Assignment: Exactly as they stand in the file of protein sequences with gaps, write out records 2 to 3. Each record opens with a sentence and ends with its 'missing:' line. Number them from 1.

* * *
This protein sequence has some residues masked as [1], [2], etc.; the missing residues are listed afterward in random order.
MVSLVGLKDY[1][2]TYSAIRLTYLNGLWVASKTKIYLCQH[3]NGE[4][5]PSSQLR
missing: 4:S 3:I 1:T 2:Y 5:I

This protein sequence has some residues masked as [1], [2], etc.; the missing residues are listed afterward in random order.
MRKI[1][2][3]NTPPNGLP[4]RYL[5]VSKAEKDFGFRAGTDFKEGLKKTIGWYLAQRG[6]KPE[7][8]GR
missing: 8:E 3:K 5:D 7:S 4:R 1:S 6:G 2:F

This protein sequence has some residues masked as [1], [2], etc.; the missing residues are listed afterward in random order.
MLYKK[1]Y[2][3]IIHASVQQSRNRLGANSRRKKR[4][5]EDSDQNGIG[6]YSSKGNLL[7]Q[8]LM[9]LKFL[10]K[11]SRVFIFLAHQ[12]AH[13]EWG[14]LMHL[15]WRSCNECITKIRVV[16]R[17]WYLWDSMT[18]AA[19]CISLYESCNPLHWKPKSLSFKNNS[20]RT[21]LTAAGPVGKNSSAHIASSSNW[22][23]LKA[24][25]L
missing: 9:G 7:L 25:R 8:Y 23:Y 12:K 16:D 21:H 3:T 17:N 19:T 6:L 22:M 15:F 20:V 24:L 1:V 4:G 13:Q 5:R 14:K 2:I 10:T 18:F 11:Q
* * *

This protein sequence has some residues masked as [1], [2], etc.; the missing residues are listed afterward in random order.
MRKI[1][2][3]NTPPNGLP[4]RYL[5]VSKAEKDFGFRAGTDFKEGLKKTIGWYLAQRG[6]KPE[7][8]GR
missing: 8:E 3:K 5:D 7:S 4:R 1:S 6:G 2:F

This protein sequence has some residues masked as [1], [2], etc.; the missing residues are listed afterward in random order.
MLYKK[1]Y[2][3]IIHASVQQSRNRLGANSRRKKR[4][5]EDSDQNGIG[6]YSSKGNLL[7]Q[8]LM[9]LKFL[10]K[11]SRVFIFLAHQ[12]AH[13]EWG[14]LMHL[15]WRSCNECITKIRVV[16]R[17]WYLWDSMT[18]AA[19]CISLYESCNPLHWKPKSLSFKNNS[20]RT[21]LTAAGPVGKNSSAHIASSSNW[22][23]LKA[24][25]L
missing: 9:G 7:L 25:R 8:Y 23:Y 12:K 16:D 21:H 3:T 17:N 19:T 6:L 22:M 15:F 20:V 24:L 1:V 4:G 13:Q 5:R 14:K 2:I 10:T 18:F 11:Q